Now that I’ve laid out all my sizes, I’ll add them all to the assembly using a pattern. Unfortunately, a pattern can’t set the distance to zero; I only need to place the spring multiple times, but I want to speed up the process. SOLIDWORKS wants a linear distance larger than 0.0001mm, so 0.00011mm will have to be sufficient. I shouldn’t be able to discern this tiny movement in the final animation anyway. Total instances will be 31 (+1 for the final spring height). Once I’ve made the the pattern, I can set a unique configuration for each instance in the pattern.
Each instance has been changed to a unique configuration. Part of animating flexible components in Visualize Professional is that we have to show each position of the spring in the model.
Create an Animation in SOLIDWORKS and Send it to Visualize
To simplify the motion and keyframing I need to do in Visualize, I’ll start with some simple animation in SOLIDWORKS. I can easily do this with the mate controller and some distance mates on the piston and pre-load collar. Additionally, I can set up new positions and create a simple timeline of events.
Now that this is done, I can send the animation to the motion timeline and export it to Visualize.
Visualize Professional Keyframes
I’ve imported my animation, and I can see every spring. The first thing to do is hide all springs except for the full uncompressed version. IMPORTANT NOTE: I must hide the PART, not the GROUP when hiding each spring. This is because the imported motion is connected to the GROUP. Adding keyframes to the PARTS will allow me to make changes to the animation without affecting the original imported Motion Study.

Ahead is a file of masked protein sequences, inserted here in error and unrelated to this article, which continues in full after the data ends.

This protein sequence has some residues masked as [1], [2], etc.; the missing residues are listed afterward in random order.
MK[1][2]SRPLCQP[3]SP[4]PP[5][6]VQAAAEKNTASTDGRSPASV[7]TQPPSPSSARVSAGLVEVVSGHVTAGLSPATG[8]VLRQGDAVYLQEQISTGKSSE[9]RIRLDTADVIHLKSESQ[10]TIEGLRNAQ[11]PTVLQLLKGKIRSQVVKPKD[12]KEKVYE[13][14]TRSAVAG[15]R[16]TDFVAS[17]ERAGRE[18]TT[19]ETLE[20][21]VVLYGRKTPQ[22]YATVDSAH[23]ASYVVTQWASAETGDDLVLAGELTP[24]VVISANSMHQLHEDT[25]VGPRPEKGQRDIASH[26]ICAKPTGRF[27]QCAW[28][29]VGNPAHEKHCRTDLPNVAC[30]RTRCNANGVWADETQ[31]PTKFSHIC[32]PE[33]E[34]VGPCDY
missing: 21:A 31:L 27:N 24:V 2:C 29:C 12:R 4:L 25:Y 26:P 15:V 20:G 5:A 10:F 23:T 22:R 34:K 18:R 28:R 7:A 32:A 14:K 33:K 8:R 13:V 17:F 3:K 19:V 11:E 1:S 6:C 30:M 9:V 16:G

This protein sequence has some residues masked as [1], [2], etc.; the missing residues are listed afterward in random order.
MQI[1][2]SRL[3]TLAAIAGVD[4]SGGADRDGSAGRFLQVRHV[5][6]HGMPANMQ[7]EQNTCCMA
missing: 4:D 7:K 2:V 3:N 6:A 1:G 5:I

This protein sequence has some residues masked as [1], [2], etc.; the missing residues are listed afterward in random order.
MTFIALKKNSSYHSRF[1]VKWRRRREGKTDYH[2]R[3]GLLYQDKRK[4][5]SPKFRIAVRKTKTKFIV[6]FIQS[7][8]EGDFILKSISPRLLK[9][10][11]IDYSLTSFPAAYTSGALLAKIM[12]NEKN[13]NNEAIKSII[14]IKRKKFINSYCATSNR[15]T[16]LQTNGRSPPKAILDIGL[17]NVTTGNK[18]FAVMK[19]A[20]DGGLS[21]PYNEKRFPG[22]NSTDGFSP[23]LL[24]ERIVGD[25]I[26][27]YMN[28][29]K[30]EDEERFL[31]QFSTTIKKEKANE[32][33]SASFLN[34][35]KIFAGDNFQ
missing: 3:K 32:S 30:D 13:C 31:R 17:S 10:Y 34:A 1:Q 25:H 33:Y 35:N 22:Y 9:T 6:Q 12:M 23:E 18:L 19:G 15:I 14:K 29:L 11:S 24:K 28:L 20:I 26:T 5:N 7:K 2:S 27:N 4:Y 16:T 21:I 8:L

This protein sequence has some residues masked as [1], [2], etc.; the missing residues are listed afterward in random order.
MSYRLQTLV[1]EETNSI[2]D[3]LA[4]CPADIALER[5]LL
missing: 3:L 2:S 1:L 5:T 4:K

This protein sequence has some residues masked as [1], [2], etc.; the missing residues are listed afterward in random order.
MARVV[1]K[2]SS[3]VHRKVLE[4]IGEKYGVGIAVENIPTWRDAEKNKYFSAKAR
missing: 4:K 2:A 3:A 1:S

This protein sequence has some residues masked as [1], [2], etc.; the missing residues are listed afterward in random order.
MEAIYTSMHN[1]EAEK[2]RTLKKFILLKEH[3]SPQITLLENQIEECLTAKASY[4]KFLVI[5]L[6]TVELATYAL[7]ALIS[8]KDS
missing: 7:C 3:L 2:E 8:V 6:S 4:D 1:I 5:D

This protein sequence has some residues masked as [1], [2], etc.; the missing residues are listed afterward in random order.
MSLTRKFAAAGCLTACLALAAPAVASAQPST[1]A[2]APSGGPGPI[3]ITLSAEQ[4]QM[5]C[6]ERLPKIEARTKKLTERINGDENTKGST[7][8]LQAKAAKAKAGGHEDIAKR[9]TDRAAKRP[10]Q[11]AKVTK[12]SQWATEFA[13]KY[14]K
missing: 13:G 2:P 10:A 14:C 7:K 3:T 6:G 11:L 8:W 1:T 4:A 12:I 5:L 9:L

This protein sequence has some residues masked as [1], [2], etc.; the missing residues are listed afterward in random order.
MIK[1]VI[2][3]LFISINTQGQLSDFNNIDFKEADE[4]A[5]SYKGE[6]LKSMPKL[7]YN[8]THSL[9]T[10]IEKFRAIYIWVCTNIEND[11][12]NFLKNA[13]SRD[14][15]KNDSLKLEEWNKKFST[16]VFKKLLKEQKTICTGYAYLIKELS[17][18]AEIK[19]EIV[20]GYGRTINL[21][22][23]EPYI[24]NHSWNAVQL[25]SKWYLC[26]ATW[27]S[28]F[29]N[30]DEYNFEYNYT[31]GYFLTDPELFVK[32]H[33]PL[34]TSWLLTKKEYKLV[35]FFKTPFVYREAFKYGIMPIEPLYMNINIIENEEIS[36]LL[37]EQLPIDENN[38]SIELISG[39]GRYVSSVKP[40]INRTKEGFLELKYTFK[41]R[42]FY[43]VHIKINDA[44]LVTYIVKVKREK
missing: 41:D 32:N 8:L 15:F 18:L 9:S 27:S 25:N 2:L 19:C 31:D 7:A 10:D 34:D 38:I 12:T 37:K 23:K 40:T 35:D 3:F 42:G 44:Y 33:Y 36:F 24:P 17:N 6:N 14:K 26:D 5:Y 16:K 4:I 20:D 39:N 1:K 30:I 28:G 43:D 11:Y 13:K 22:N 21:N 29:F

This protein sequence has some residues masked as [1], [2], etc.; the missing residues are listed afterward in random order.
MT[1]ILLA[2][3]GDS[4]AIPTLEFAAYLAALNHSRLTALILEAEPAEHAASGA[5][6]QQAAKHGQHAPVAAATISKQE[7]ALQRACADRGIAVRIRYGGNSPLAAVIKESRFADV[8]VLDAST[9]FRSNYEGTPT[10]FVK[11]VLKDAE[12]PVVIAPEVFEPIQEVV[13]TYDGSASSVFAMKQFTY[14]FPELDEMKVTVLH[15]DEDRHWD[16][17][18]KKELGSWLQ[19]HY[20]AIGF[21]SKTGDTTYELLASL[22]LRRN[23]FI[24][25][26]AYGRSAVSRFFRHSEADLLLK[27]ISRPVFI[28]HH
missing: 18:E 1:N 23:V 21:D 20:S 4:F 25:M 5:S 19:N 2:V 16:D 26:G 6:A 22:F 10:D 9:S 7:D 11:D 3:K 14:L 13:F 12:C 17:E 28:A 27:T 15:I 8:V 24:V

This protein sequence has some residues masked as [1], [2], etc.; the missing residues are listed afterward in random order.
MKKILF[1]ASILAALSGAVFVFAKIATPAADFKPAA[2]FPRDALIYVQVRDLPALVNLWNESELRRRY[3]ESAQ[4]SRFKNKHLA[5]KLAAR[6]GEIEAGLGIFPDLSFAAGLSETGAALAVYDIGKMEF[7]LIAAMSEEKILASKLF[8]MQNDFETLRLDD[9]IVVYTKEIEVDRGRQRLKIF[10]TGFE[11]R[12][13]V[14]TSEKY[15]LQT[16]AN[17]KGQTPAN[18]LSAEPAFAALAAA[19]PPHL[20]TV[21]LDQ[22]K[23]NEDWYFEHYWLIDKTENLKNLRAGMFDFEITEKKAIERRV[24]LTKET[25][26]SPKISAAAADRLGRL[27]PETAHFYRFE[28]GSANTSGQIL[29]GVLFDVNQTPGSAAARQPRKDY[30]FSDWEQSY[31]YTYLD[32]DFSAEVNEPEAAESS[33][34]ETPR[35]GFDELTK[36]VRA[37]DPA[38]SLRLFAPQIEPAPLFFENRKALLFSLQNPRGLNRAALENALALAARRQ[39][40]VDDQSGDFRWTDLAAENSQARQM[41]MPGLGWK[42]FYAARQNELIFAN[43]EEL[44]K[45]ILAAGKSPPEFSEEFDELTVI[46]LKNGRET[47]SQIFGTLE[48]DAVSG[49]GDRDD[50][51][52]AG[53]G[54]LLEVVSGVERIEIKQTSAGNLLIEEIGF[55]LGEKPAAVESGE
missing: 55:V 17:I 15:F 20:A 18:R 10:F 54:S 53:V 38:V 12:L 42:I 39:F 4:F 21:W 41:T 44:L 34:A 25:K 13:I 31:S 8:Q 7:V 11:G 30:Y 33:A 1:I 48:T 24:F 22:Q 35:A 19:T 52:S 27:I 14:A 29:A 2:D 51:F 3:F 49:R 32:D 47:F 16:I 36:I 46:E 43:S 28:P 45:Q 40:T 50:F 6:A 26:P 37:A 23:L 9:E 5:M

Now I can move the play head to the 1-second mark; this is where the piston and spring start to move. On this frame, I will place a keyframe (hotkey – K) for the full spring PART and next size spring PART. Remember to not assign this keyframe to the group.
In the next frame, I can see that the piston and full spring is moving. Here, I’ll hide the full spring, and show the next size. This creates a sequential keyframe for each part and when I move the play head between the two frames, the spring appears to compress.
I’ll continue to do this for the next 30 springs. Once the piston stops moving, I can scrub ahead by 0.5 seconds and reverse the process to show the spring uncompressing. There is another section where the pre-load collar compresses the spring. Here, I can follow the same method and create keyframes for the springs to show it compressing. This last section is only half as long.
Here we have the finished timeline.
Lastly, for the spring pre-load collar (upper limit-1), I need a rotation animation. I have to add this twice, one each at the 4-second and 5-second mark for 1 second. To do this, I’ll add the part to a second group, this way the new group, and the part will each get their own rotation; one forward, the other backward.
Export Final Animation
Now that I’ve done the hard manual work, I can let the computer render all the frames and create an animation.
Note that motion blur should not be used with this method since the spring is not actually compressing; the results will look strange. However, you can post-process motion blur with an editing application like Davinci Resolve, or Adobe Premier.
I hope you find this tip useful for your next project when you need to animate flexible components to show some flexibility in your assembly, and you want to use Visualize to render your project.
Alex Worsfold – CSWE
Computer Aided Technology